Bryan Wyness travelled hundreds of thousands of kilometres across some of the most wild and remote terrain on earth.
But it was a stretch of State Highway 1 at Rangiriri only a short ride from his Pukekohe home that took the life of the prominent businessman and motorcyclist.
Mr Wyness, 71, died yesterday after losing control of his motorcycle and hitting a median barrier. He was one of six "Silk Riders" - a group which included high-profile economist Gareth Morgan - to conquer the three-month near 20,000km Silk Road trip from Venice to Beijing, in the footsteps of Marco Polo in 2005.
The tour received widespread publicity with Mr Morgan and his wife Jo writing a book - Silk Riders - about their travels.
Mr Wyness was riding the same BMW F 650GS touring bike that carried him across the mountainous passes and burning plains of central Asia when he died yesterday but police are baffled over what caused the smash.
Waikato road policing manager Inspector Leo Tooman said it appeared Mr Wyness was travelling in the left, southbound lane of the expressway when he lost control, about 600m south of the Rangiriri tavern and veered into the right hand lane and crashed. There was only minor contact with the wire barrier.
Mr Tooman said he believed Mr Wyness was travelling very slowly when he crashed, leaving investigators puzzled as to the cause until an autopsy can be held.
No other vehicles were thought to be involved and police appealed for witnesses to come forward.
Fellow Silk Route rider and Fisher and Paykel director Phil Lough was shocked to hear of Mr Wyness' death, especially with his extensive background in safety. He was the owner and co-director of New Zealand Safety Management Systems and Fatigue Risk Management Systems.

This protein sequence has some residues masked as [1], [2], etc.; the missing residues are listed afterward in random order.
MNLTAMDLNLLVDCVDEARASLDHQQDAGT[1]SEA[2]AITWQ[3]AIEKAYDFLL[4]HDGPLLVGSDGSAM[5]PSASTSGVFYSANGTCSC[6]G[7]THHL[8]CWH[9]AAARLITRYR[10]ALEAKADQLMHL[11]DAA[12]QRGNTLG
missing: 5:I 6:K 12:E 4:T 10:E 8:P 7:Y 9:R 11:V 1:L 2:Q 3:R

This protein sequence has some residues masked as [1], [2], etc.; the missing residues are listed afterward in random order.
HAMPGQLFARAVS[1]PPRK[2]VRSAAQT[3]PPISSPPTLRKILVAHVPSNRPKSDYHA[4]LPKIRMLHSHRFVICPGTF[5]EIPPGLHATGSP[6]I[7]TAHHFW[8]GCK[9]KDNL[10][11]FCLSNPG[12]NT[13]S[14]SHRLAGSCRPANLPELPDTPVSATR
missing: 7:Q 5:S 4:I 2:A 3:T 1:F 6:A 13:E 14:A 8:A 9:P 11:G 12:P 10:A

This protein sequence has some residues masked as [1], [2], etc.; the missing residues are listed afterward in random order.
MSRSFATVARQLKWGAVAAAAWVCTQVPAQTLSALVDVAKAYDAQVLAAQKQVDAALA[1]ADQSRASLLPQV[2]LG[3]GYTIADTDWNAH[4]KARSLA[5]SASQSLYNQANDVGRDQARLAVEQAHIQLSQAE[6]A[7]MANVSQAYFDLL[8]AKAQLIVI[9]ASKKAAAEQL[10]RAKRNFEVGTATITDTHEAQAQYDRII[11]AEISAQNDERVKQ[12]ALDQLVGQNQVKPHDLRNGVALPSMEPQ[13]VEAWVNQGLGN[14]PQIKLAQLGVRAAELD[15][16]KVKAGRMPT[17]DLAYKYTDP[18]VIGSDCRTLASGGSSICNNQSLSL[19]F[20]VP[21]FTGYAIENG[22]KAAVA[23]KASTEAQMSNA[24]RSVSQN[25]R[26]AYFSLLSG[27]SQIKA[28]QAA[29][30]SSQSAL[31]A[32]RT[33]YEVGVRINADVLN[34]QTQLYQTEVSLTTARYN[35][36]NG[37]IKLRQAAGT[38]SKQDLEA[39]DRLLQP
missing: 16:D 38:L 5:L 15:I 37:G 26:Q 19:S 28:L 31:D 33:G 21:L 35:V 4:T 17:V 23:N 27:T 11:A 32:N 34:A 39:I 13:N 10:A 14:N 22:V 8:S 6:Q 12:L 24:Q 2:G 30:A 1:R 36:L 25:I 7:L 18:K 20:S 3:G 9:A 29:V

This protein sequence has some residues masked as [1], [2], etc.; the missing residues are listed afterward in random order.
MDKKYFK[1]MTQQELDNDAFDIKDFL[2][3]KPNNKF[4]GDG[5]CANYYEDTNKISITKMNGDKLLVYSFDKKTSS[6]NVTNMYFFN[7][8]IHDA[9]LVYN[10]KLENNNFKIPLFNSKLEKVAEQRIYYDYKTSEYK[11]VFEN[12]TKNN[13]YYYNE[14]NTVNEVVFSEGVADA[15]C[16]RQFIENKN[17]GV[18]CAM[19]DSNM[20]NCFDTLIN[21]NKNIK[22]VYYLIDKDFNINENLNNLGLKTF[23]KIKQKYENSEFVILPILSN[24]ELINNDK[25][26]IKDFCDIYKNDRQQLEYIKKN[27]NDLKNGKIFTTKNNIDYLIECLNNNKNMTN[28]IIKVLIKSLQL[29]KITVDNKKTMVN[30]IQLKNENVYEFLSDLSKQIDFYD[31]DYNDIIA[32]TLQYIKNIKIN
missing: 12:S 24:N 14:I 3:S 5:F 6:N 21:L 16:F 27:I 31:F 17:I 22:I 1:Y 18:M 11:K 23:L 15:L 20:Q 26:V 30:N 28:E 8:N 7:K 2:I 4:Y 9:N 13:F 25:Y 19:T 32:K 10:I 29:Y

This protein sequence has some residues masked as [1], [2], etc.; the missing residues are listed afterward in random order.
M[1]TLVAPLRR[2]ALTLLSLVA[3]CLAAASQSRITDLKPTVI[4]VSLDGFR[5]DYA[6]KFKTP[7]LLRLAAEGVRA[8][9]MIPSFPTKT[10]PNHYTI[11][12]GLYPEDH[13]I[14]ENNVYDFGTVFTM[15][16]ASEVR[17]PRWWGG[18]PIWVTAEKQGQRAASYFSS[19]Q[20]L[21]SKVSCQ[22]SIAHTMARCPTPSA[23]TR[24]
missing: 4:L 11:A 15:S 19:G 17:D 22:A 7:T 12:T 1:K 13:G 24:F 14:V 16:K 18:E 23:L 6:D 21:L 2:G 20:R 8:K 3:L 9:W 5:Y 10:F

Mr Wyness's friend of 20 years, Mike "MOD" O'Donnell, said the country had lost a man with a "gregariousness that was extraordinary".
"Brian has negotiated some of the toughest roads in the world, through Central Asia through all sorts of four-wheel-drive and off road tracks in New Zealand, through 20 brass monkeys in snow and ice and to die on a normal stretch of road on hard pack is a little ironic," Mr O'Donnell said.
Mr O'Donnell, head of Trade Me operations, last saw his friend - known as "The Captain" to his mates - about five weeks ago on this year's Brass Monkey motorcycle tour which travels through Central Otago.
"When I met Bryan in 1994 he was the global head of the international airline for Air New Zealand, chief pilot of international pilot operations. He's also a former director of Air NZ.
"He basically commanded all of the international flight operations for Air NZ for a long time and prior to that was a 747 pilot himself."
In 2004 Mr Wyness was appointed to the Transport Accident and Investigation Commission, and was chair of the New Zealand Royal Opera School Board in Wanganui.
Mr Wyness had a huge passion for motorsport - owning three motorbikes, including a Harley Davidson, and four Jaguars.
"He was one of the country's top Mini racers and had one of the fastest Mini Cooper S's in New Zealand," Mr O'Donnell said. Together the pair did 18 Brass Monkey tours and it was during those meets the Silk Rd tour group was formed.
Despite his feats in the business and sporting world - overcoming cancer was one of his biggest achievements.
Mr Wyness was incredibly fit and discovered a love of marathons late in life, clocking approximately 40.
"He had such huge character, celebrated life, celebrated people and really understood mateship," Mr O'Donnell said.
"But I guess most of all I would describe him as a true renaissance man. He was as comfortable in a set of tails with (his wife) Marion at the opening of an opera season as he was on the side of a road with a motorcycle jacked up on the back of a beer crate trying to do an impromptu fix in the middle of nowhere."
- © Fairfax NZ News
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